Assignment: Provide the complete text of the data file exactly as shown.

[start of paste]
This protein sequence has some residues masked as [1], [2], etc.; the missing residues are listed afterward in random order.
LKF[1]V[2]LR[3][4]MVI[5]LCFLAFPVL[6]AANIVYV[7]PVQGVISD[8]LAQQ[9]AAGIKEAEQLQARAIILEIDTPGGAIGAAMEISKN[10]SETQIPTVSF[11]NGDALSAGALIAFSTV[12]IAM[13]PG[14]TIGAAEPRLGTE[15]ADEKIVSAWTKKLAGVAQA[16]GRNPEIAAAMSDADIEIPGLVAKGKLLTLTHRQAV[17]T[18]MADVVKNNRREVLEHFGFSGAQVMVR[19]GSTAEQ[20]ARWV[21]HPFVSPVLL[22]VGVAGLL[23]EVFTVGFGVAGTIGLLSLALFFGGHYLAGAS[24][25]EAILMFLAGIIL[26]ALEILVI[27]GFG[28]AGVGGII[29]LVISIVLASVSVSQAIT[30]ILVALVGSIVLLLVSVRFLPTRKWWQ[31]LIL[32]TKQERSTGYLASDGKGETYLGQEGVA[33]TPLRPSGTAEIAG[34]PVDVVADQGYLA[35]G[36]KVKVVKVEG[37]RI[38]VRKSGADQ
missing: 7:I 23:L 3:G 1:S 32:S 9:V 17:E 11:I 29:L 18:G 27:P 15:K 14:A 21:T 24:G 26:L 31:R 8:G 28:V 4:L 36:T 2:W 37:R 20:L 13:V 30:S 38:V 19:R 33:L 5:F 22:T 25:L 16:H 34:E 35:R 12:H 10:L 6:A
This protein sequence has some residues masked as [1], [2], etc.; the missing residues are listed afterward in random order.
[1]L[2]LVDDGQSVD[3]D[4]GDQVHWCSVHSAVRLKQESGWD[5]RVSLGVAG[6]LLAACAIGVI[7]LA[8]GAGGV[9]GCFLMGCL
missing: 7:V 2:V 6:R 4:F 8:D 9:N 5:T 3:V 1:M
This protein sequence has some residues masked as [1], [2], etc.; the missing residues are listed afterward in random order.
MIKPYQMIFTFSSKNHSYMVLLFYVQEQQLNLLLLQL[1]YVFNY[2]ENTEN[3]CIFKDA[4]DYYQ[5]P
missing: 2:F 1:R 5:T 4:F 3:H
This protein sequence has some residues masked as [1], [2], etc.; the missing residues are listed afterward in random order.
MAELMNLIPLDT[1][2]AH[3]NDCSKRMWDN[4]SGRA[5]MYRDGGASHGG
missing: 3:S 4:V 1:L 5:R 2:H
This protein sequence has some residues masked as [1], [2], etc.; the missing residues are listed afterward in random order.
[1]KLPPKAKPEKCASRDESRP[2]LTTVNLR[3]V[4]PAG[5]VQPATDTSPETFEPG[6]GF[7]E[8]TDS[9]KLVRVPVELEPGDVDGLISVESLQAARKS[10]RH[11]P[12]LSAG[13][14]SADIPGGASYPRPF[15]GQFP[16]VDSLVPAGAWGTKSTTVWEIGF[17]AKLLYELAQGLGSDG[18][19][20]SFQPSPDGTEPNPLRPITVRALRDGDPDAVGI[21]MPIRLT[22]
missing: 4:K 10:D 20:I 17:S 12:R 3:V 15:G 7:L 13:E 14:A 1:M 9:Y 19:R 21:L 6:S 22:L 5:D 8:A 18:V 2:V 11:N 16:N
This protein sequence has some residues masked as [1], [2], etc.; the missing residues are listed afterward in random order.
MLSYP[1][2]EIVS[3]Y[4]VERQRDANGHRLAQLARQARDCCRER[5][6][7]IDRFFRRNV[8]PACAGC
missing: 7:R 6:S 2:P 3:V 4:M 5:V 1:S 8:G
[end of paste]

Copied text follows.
This protein sequence has some residues masked as [1], [2], etc.; the missing residues are listed afterward in random order.
LKF[1]V[2]LR[3][4]MVI[5]LCFLAFPVL[6]AANIVYV[7]PVQGVISD[8]LAQQ[9]AAGIKEAEQLQARAIILEIDTPGGAIGAAMEISKN[10]SETQIPTVSF[11]NGDALSAGALIAFSTV[12]IAM[13]PG[14]TIGAAEPRLGTE[15]ADEKIVSAWTKKLAGVAQA[16]GRNPEIAAAMSDADIEIPGLVAKGKLLTLTHRQAV[17]T[18]MADVVKNNRREVLEHFGFSGAQVMVR[19]GSTAEQ[20]ARWV[21]HPFVSPVLL[22]VGVAGLL[23]EVFTVGFGVAGTIGLLSLALFFGGHYLAGAS[24][25]EAILMFLAGIIL[26]ALEILVI[27]GFG[28]AGVGGII[29]LVISIVLASVSVSQAIT[30]ILVALVGSIVLLLVSVRFLPTRKWWQ[31]LIL[32]TKQERSTGYLASDGKGETYLGQEGVA[33]TPLRPSGTAEIAG[34]PVDVVADQGYLA[35]G[36]KVKVVKVEG[37]RI[38]VRKSGADQ
missing: 7:I 23:L 3:G 1:S 32:S 9:V 17:E 11:I 29:L 18:G 27:P 15:K 14:A 21:T 24:G 26:L 31:R 8:G 28:V 4:L 36:T 2:W 37:R 20:L 13:V 30:S 38:V 19:R 33:L 5:F 22:T 25:L 16:H 34:E 35:R 12:H 10:L 6:A
This protein sequence has some residues masked as [1], [2], etc.; the missing residues are listed afterward in random order.
[1]L[2]LVDDGQSVD[3]D[4]GDQVHWCSVHSAVRLKQESGWD[5]RVSLGVAG[6]LLAACAIGVI[7]LA[8]GAGGV[9]GCFLMGCL
missing: 7:V 2:V 6:R 4:F 8:D 9:N 5:T 3:V 1:M
This protein sequence has some residues masked as [1], [2], etc.; the missing residues are listed afterward in random order.
MIKPYQMIFTFSSKNHSYMVLLFYVQEQQLNLLLLQL[1]YVFNY[2]ENTEN[3]CIFKDA[4]DYYQ[5]P
missing: 2:F 1:R 5:T 4:F 3:H
This protein sequence has some residues masked as [1], [2], etc.; the missing residues are listed afterward in random order.
MAELMNLIPLDT[1][2]AH[3]NDCSKRMWDN[4]SGRA[5]MYRDGGASHGG
missing: 3:S 4:V 1:L 5:R 2:H
This protein sequence has some residues masked as [1], [2], etc.; the missing residues are listed afterward in random order.
[1]KLPPKAKPEKCASRDESRP[2]LTTVNLR[3]V[4]PAG[5]VQPATDTSPETFEPG[6]GF[7]E[8]TDS[9]KLVRVPVELEPGDVDGLISVESLQAARKS[10]RH[11]P[12]LSAG[13][14]SADIPGGASYPRPF[15]GQFP[16]VDSLVPAGAWGTKSTTVWEIGF[17]AKLLYELAQGLGSDG[18][19][20]SFQPSPDGTEPNPLRPITVRALRDGDPDAVGI[21]MPIRLT[22]
missing: 4:K 10:D 20:I 17:S 12:R 3:V 15:G 7:L 13:E 14:A 1:M 9:Y 19:R 21:L 6:S 22:L 5:D 8:A 18:V 2:V 11:N 16:N
This protein sequence has some residues masked as [1], [2], etc.; the missing residues are listed afterward in random order.
MLSYP[1][2]EIVS[3]Y[4]VERQRDANGHRLAQLARQARDCCRER[5][6][7]IDRFFRRNV[8]PACAGC
missing: 7:R 6:S 2:P 3:V 4:M 5:V 1:S 8:G